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What did you observe with your classic telescope today ?

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#5076 JeniSkunk

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Posted 18 October 2019 - 05:32 AM

Finally got to properly see if my adjusting and working the joints of my RAO 50x500 would pay off.

While I still can't properly manage the gunbarrel sights on the scope, I did, through dumb luck spot something unexpected, ρ Eri, seeing it sharply enough to be able to tell it wasn't a single star, though not magnified enough to see the split between ρ Eri A and ρ Eri B.

I'd been trying to line the scope up on Achernar.

It was checking Stellarium and Sky Safari 6, after the clouds moved in and forced me to give up on viewing for the night, that I was able to ID what I'd seen, of the stars nearby.

TYC 8478-0661-1, TYC 8478-0642-1, TYC 8478-0505-1, HIP 7542 and HIP 7699.

 

edit: fix missing


Edited by JeniSkunk, 18 October 2019 - 05:34 AM.

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#5077 Augustus

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Posted 18 October 2019 - 08:16 PM

Took the C8 all the way to Ward Pound Ridge thinking it'd clear up. It didn't, and the high wind gusts led to me packing up after around 45 minutes. Looked at Jupiter, Saturn, M22 and one other glob in Sagittarius.


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#5078 Esso2112

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Posted 19 October 2019 - 09:20 AM

Finally did some observing last night. Mostly, with more modern scopes, though. I setup a WO Spacecat 51 for imaging and the Classic TMB 100 f8 for visual.  I did use a 1989’s vintage eyepiece that I recently got, a Masuyama 45mm. Wow, with the TMB, the Mas gave pinpoint stars across the entire field and had that wonderful diamonds on black velvet appearance. The Pleiades was beautifully framed. The Double cluster was nice but neeeded more magnification, so put the Leitz 30mm, which brought out a few more stars in the clusters.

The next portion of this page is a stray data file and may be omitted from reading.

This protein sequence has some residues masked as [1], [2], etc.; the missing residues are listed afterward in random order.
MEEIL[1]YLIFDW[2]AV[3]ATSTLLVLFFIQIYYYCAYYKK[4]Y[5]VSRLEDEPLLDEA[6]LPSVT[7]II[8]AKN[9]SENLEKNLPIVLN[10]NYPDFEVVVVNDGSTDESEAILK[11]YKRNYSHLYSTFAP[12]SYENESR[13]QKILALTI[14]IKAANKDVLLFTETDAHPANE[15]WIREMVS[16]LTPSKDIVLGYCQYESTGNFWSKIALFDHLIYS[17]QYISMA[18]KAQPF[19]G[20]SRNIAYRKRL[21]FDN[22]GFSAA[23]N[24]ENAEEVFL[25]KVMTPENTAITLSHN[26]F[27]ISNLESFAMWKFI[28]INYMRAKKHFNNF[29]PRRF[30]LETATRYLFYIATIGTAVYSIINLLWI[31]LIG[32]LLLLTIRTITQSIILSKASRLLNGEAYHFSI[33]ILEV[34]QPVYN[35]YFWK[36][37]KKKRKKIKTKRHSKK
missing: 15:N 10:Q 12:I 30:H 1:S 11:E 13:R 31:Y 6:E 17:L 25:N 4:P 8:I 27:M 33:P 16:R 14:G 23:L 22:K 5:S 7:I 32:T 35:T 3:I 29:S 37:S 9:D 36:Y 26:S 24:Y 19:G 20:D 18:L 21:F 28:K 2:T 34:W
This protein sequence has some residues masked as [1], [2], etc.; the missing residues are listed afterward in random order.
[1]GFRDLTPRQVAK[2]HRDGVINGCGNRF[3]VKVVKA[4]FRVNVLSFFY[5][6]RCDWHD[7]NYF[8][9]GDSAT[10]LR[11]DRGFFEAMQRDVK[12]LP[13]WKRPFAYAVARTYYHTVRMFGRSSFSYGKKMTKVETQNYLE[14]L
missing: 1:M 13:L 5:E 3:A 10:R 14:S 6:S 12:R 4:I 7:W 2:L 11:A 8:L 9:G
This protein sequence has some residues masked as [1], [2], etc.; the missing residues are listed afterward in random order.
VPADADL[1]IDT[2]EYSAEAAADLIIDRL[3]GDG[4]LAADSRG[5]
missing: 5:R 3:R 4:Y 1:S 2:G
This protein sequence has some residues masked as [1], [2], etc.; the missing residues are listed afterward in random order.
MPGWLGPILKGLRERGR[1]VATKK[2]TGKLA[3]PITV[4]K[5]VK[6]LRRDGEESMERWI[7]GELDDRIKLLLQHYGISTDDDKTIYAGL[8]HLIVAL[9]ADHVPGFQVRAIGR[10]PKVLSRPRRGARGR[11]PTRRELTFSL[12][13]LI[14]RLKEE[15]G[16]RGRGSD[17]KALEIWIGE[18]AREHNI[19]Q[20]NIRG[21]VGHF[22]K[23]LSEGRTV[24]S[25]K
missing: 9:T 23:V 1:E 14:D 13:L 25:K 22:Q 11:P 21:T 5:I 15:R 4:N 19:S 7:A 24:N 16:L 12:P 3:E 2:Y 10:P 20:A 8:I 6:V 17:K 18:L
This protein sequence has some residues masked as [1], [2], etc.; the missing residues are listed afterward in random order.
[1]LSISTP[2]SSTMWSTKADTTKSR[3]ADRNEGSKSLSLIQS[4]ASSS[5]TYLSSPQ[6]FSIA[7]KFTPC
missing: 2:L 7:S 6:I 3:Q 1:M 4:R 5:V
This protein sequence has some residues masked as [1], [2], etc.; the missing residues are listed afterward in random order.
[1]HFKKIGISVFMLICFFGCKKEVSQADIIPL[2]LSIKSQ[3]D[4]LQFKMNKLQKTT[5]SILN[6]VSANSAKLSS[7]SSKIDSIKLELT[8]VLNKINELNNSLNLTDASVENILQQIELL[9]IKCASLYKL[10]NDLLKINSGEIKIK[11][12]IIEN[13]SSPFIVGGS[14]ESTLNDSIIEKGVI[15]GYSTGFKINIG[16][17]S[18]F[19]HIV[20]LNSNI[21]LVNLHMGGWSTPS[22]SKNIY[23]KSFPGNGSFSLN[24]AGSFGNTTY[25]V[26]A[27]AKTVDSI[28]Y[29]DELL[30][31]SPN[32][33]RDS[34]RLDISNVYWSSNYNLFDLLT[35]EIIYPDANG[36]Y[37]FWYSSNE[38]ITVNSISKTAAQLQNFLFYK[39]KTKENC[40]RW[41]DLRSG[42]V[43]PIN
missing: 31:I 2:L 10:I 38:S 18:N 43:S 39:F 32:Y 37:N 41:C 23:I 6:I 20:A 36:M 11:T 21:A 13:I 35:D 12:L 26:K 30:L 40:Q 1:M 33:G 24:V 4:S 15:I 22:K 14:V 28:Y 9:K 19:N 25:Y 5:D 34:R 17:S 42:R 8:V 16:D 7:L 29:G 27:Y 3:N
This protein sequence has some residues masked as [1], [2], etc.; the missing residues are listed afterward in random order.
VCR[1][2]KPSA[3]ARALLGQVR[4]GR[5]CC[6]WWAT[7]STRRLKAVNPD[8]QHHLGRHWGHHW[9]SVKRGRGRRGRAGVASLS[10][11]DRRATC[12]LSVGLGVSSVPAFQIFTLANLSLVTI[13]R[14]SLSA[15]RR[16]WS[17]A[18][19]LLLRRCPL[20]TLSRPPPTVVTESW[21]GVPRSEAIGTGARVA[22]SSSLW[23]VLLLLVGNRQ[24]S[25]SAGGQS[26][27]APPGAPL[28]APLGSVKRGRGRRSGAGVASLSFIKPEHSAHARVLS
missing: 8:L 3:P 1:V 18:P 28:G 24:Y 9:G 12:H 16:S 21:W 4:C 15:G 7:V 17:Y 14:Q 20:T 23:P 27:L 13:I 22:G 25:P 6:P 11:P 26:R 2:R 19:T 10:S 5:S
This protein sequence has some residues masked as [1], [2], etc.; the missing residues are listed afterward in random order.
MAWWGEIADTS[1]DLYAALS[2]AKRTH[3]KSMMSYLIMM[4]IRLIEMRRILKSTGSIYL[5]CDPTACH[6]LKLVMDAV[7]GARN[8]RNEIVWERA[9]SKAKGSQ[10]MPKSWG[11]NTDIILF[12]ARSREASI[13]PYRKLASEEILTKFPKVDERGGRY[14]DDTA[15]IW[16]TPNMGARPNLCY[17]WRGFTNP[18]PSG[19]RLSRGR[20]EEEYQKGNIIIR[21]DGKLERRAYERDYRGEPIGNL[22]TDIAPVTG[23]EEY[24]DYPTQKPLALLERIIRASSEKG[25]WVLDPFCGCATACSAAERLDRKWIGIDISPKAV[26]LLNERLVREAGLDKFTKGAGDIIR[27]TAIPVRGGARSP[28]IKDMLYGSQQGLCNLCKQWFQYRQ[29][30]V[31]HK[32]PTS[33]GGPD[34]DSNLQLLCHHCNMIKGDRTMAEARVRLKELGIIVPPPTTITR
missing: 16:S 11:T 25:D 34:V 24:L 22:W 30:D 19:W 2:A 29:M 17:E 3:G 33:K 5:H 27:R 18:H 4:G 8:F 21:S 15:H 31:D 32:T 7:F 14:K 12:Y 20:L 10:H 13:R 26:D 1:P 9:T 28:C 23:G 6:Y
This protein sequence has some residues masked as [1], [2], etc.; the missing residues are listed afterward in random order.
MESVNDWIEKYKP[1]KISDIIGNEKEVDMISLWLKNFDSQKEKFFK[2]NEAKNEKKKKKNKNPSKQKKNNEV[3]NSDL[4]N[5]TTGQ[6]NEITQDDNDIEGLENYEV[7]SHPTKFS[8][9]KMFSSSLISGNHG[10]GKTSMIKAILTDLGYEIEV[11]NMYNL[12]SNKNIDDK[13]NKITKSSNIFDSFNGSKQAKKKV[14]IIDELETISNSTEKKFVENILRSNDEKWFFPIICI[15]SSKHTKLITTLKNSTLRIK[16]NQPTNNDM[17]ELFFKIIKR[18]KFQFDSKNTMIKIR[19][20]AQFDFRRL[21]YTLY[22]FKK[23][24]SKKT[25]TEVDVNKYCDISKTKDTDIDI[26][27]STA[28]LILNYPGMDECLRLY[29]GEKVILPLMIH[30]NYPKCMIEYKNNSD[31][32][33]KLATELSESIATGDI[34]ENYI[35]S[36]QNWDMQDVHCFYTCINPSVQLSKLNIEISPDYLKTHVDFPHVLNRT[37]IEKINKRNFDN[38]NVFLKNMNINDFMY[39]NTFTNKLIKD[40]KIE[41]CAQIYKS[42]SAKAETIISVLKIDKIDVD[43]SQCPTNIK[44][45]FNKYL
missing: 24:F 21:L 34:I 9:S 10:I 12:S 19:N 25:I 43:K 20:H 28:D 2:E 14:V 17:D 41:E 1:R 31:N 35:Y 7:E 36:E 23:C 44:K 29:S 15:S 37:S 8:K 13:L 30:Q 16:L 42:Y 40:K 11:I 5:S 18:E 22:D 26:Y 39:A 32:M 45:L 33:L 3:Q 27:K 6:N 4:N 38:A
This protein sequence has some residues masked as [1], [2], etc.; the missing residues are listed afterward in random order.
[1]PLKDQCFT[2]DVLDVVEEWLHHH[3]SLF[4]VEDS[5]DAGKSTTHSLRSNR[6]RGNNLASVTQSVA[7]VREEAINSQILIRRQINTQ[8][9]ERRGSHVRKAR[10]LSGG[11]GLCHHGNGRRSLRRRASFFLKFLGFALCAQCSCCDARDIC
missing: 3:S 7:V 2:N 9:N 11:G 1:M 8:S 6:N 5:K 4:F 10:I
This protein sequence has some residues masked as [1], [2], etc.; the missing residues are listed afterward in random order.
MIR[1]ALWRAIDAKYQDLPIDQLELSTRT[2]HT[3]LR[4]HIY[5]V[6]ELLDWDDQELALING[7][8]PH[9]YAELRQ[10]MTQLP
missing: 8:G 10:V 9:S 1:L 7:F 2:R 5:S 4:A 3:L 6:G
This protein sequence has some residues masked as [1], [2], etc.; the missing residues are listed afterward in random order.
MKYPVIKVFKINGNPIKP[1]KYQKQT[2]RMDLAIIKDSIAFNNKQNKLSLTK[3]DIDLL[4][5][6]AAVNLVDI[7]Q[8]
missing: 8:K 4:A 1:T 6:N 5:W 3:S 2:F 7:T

The weatherman lied, as he said it was dry.  About 12:30, the dew hit and I had left off the dew heaters. So packed everything away and went to bed. 

 

I got the Mas 45 a couple of weeks ago at a really good price. Physically, it shows use with some wear on the 2” barrell and minor scratches on the body, but the optics were perfect.  This was my first opportunity to really give it a test and I am very happy with it. 


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#5079 Pete W

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Posted 19 October 2019 - 11:19 AM

Had the RV-6 (6" F/8) in the backyard last night riding the Losmandy GM-8, and the Sears 6339a (76mm f/15) riding the Tasco's native mount.  Transparency was quite good, seeing was quite poor, surprisingly poor.

 

Found that the GM-8 needed the RA worm adjusted - way too much wiggle.  The last time the mount was used I had some tracking vibrations due to the worm being too tight.  Apparently I loosened it too much back then. 

 

Anyhoo...tracked down a few faint things in the 76mm, namely M110 and indistinct glimpses of M74, but without the 6" confirming the field, M74 would have been invisible through the Sears.

 

Began but did not finish a double star tour from Almach in Andromeda down through Aries, Pisces and ending in Cetus. Prepared this tour before-hand, printing out a small chart laying out the course. Quite fun even with the poor seeing.  Doubles looked significantly better through the Sears.  


Edited by Pete W, 19 October 2019 - 11:20 AM.

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#5080 Augustus

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Posted 19 October 2019 - 09:13 PM

I brought the C8 to Ward Pound Ridge again tonight. I wasn't expecting much - conditions were pretty bad and I mostly focused on helping this guy set up his new Celestron NexStar Evolution 6. 

 

At around 7:20, two large vans showed up. I was getting ready to pack, and I thought the vans were film crews. There were only maybe five scopes at this point in operation (few WAA members showed up due to the crappy forecast) - even the Evolution guy was packing up. I thought the vans were a film crew or something, and were gonna ruin any meager hopes of observing by erecting giant spotlights (this has happened previously at Ward).

 

Nope. It was about 40 Fordham students doing their observation requirement for Astronomy 101. 

 

Due to the near-overcast skies, there were only a couple other astronomers left on the field, and I unwittingly became the center of attention for about 90 minutes. I showed M31, the Double Cluster, M57, Albireo and Saturn between the clouds.

 

IMG_3420s.jpg

 

So yeah, that was fun.


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#5081 Joe1950

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Posted 19 October 2019 - 09:20 PM

All right, Zane!!!  Lucky you!!


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#5082 ccwemyss

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Posted 19 October 2019 - 09:58 PM

I love it when something like that happens! Great work!